The International Eucharistic Congress
A history and postcards

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Since the days when Peter the Apostle became the Bishop of Rome and the first Pope of the Roman Catholic Church, those who have remained faithful have kept the sacrament of holy communion. The frequency and practice of communion varies in some of the protestant faiths, i.e., Roman Catholics celebrate communion at every mass, others serve communion only on first Sundays and Easter. In very specific ways the devout use communion as a reminder of the Last Supper, at which bread and wine were consecrated and shared among the disciples, with a blessing from Jesus, who said, “Do this in remembrance of me.”

Montreal, 1910

The International Eucharistic Congress is a gathering of Catholics, and others, from around the world to celebrate and develop deeper understandings of the Eucharist or the Holy Communion. It is a time for peace and provides an opportunity for participants to learn the theological and spiritual significance of the Eucharist. Through talks and workshops led by bishops, theologians, and other experts, attendees can learn more about the history, symbolism, and meaning of the Eucharist in the life of the church.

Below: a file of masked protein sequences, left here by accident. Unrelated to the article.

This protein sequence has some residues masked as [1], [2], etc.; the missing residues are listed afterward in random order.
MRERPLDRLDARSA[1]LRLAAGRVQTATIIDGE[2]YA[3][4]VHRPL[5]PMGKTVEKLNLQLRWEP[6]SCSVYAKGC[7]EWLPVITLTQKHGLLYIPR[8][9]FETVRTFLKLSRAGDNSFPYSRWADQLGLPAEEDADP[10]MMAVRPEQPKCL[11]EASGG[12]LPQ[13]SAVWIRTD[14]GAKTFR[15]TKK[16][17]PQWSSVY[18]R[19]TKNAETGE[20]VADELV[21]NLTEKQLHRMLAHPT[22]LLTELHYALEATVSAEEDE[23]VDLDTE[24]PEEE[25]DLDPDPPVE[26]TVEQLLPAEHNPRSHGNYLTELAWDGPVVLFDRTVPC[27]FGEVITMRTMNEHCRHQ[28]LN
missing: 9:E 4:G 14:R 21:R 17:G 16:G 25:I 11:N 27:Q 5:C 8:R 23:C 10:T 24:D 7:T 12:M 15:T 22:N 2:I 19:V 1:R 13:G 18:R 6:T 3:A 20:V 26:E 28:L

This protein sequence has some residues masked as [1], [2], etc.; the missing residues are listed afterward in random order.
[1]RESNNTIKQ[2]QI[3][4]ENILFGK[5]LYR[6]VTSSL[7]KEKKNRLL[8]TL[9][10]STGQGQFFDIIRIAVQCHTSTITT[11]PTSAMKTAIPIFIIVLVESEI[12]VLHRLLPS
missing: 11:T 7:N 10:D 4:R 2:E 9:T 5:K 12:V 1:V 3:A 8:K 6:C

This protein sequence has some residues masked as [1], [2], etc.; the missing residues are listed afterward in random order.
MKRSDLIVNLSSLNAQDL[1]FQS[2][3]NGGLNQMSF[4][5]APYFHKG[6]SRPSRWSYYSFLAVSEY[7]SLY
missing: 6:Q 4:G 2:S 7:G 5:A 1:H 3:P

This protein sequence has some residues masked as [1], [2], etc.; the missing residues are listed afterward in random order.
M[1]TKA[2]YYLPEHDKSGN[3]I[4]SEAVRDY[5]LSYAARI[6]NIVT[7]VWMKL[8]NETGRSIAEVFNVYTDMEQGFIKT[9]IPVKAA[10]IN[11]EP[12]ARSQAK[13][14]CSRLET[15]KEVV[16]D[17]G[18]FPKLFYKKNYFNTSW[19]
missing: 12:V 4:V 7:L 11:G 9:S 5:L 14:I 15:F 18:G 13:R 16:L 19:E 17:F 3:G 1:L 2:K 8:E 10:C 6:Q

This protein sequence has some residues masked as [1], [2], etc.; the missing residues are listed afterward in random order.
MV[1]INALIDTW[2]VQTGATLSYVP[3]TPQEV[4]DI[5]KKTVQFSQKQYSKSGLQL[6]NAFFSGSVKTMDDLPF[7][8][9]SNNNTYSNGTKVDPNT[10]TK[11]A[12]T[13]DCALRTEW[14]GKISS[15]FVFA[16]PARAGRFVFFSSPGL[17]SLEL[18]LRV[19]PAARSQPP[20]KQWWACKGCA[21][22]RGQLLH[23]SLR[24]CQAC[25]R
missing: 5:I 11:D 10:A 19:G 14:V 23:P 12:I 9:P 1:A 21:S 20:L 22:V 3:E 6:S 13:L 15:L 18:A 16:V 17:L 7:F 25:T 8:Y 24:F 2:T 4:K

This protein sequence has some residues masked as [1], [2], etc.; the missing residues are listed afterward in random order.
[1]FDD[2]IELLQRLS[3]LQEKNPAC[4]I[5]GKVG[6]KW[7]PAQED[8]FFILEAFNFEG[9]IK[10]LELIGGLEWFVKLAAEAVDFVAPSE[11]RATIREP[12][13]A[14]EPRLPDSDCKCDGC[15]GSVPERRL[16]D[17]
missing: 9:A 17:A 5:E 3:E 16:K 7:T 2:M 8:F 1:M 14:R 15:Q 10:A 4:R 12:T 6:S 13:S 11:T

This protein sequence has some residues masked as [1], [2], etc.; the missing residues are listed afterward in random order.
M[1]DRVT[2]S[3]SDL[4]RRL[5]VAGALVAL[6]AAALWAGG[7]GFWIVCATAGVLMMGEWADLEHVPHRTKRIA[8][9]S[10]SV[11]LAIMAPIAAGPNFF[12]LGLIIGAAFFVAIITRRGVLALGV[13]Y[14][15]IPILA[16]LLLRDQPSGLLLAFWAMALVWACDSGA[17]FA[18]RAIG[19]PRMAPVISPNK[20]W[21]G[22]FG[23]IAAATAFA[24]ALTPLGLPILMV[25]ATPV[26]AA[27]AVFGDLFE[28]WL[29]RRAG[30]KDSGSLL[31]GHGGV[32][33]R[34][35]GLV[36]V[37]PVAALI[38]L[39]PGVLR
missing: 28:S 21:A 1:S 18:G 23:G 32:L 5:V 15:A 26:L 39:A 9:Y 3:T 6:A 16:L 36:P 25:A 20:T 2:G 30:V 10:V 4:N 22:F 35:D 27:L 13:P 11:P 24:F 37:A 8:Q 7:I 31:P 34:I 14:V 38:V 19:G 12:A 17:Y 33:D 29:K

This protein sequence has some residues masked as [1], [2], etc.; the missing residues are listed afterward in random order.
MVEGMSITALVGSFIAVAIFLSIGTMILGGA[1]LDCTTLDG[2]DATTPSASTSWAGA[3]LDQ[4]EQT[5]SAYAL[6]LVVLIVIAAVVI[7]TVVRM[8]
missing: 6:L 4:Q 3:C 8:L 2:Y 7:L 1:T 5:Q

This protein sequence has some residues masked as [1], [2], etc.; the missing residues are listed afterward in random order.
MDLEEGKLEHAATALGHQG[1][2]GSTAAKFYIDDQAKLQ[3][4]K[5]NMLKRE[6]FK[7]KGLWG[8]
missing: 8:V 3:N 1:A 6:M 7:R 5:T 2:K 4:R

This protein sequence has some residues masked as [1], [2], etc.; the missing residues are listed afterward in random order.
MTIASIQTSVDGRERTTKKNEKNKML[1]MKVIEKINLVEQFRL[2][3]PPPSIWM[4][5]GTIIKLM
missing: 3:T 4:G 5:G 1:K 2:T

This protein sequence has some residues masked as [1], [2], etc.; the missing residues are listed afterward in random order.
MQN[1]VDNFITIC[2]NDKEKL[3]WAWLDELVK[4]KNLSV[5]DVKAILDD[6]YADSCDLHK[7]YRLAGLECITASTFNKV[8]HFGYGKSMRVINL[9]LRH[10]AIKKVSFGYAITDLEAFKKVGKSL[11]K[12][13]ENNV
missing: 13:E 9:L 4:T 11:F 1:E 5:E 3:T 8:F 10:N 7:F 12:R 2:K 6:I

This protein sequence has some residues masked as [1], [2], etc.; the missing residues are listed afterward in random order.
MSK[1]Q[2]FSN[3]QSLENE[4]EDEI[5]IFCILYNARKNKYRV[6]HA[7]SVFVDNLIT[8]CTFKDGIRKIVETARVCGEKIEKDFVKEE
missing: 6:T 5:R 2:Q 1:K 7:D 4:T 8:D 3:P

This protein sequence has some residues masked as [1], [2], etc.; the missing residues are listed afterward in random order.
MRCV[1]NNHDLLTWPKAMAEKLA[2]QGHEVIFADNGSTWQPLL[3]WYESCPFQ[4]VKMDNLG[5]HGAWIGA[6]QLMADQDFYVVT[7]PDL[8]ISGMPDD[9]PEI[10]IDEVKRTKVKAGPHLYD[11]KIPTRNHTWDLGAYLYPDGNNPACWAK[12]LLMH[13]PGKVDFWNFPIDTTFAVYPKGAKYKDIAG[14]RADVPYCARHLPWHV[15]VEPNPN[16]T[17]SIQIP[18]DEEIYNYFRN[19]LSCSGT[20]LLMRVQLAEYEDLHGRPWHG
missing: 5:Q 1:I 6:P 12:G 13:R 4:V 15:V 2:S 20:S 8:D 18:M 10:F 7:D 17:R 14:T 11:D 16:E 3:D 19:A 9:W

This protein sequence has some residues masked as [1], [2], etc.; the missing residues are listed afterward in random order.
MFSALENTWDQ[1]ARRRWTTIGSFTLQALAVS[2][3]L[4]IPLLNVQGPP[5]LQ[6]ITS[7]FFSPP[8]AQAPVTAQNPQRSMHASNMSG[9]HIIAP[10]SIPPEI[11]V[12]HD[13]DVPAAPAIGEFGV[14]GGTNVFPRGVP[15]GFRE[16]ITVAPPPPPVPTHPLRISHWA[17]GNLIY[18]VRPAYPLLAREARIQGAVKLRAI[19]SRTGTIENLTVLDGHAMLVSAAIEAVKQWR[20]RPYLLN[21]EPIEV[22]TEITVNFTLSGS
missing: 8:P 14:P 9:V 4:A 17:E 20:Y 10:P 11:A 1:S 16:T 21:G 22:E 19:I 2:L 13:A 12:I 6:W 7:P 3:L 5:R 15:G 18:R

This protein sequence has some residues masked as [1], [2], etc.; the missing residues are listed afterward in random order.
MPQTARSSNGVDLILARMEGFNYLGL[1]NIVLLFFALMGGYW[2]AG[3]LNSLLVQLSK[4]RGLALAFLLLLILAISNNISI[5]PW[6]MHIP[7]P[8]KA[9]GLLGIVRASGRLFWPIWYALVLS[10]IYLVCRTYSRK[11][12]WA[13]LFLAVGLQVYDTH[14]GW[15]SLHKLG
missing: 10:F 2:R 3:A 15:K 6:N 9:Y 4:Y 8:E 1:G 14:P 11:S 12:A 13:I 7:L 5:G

One of the highlights of the International Eucharistic Congress is the procession, where faithful church leaders and officials carry the Blessed Sacrament in a solemn procession through the streets of the host city. The procession is usually a silent affair; there is no music, only the sound of footsteps. At two events (1922 in Rome and 1924 in Amsterdam) more than 100 thousand people joined the procession. One account of the 1922 procession recalled the eeriness of so many people who silently walked through the city.

The congress is also an opportunity for Catholics from different countries to meet and form friendships. There is a story about a young man from Vermont who attended the congress at Chicago in 1926. He had plans to enter the priesthood and thought that participating in a Eucharistic Congress would help in making his decision. The decision was made easy when he met a young woman from Belgium who six weeks after the event became his wife. Apparently, this story is often told in seminary lectures with the tagline, “the meeting of these two souls gives a whole new meaning to come together in fellowship and unity.”

Participants can meet and connect with fellow believers from around the world, sharing their faith and experiences, and building relationships that transcend national and cultural boundaries.

The first international congress was held in Lille, France in 1881. After the congress that is schedule for this year (2024) in Quito, Ecuador, 53 such gatherings will have occurred on six continents.

In addition to its spiritual and theological significance, the International Eucharistic Congress also has a profound impact on the host city and country. The event often attracts thousands of visitors, bringing a boost to the local economy, especially those providing travel services. It also provides an opportunity for the local Catholic community to enhance their presence at home and around the world.